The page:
The class is: Mapping.TwoNamespacesOneGlobal.xml

There is a link at the end of the article to let you download a zip file with all my examples.  If that does not work please let me know and I can send it to you directly.

brendan

Felipe

Something is messed up with my Studio so I can't open the wizard and get you a picture either.  I can give you the storage in XML format.

In this example we have 5 properties.  The IDKey, used as the subscript, 2 properties stored in the person global and 2 properties stored in the emp global.

The storage is setup to loop over the ^person global.  We then use the Retrieval Code for the Title and HireDate Properties in the Data section of the storage to get the data out of the ^emp global

Here is my data:

 ^person(1)="Kaitlin^56009"
 ^person(2)="Melissa^56528"
 ^person(3)="Robin^57079"
 ^person(4)="Kieran^58210"
 
 ^emp(1)="Queen for the Day^64815"
 ^emp(2)="First Bride's Maid^64815"
 ^emp(3)="Second Bride's Maid^64815"
^emp(4)="Asher Boy^64815"

and here is my storage:

<SQLMap name="Map1">
<Data name="DOB">
<Delimiter>"^"</Delimiter>
<Piece>2</Piece>
</Data>
<Data name="HireDate">
<RetrievalCode> s {*}=$P(^emp({L1}),"^",2)</RetrievalCode>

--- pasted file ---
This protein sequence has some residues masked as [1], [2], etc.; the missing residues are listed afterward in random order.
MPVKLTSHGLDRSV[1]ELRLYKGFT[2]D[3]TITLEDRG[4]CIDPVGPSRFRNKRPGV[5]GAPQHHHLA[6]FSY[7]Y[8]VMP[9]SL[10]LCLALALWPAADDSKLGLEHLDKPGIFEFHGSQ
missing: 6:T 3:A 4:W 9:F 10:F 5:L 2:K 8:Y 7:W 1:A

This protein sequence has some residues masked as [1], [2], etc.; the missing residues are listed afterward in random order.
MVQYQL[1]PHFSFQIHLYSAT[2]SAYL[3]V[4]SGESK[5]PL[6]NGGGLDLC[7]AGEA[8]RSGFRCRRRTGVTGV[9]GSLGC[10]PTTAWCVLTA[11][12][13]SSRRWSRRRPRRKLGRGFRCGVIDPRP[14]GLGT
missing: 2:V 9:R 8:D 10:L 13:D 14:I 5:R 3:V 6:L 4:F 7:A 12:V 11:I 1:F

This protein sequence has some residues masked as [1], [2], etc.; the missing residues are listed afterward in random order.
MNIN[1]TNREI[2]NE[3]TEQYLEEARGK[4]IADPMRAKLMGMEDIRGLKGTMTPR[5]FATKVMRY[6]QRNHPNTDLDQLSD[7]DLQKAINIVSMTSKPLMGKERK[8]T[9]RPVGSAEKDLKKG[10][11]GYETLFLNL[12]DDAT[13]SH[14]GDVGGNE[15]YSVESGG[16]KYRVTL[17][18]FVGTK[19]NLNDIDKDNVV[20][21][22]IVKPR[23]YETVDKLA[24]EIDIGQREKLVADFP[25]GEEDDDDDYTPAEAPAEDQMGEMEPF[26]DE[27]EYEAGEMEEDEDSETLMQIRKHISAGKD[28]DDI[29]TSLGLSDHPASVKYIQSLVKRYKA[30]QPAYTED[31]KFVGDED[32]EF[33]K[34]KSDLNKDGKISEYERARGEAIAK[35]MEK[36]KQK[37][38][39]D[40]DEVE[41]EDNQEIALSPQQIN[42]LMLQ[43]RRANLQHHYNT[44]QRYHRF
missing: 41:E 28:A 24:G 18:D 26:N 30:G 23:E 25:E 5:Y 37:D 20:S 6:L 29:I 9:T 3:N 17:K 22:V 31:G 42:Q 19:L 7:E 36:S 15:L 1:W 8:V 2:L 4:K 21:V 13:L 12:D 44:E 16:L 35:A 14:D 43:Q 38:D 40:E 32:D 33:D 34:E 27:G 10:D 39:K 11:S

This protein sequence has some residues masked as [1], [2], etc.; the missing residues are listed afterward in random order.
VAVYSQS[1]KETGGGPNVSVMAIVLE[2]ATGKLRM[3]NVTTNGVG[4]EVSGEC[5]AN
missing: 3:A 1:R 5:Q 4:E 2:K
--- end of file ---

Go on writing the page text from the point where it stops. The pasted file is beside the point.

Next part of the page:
</Data>
<Data name="Name">
<Delimiter>"^"</Delimiter>
<Piece>1</Piece>
</Data>
<Data name="Title">
<RetrievalCode> s {*}=$P(^emp({L1}),"^",1)</RetrievalCode>
</Data>
<Global>^person</Global>
<Structure>delimited</Structure>
<Subscript name="1">
<Expression>{EmpID}</Expression>
</Subscript>
<Type>data</Type>
</SQLMap>
<StreamLocation>^Mapping.SimpleS</StreamLocation>
<Type>%CacheSQLStorage</Type>

If you need help with an specific example send an email to Support@intersystems.com and I can work on that with you.

brendan

Yes I would like a better understanding of the difference as well.

Sadly I just try both and see if either change the query.

brendan

Hello I am trying to get a good example, but for now I will just try to give you a general description. As the Docs say this hint is used in a subquery. At compile time the optimizer has 2 options for dealing with a subquery: 1) Treat it as a black box, executing the subquery independently from the other query and then applying the results to the outer query 2) rewrite the query incorporating the subquery into the outer query as a JOIN and combining conditions from the subquery to the WHERE clause of the outer query. If you look at the show plan of a query you can see which option the optimizer is taking. If you see a section of the plan with a heading of SubQuery then you know it is option 1. If the query does not have a Subquery section we are in option 2. You can see that with the following query: select home_state, avg(age) from sample.employee e where home_state = ANY (select MAX(v.address_state) from sample.vendor v where balance > 0) group by home_state will be rewritten while: select home_state, avg(age) from sample.employee e where home_state = ANY (select MAX(v.address_state) from %NOMERGE sample.vendor v where balance > 0) group by home_state will keep the subquery.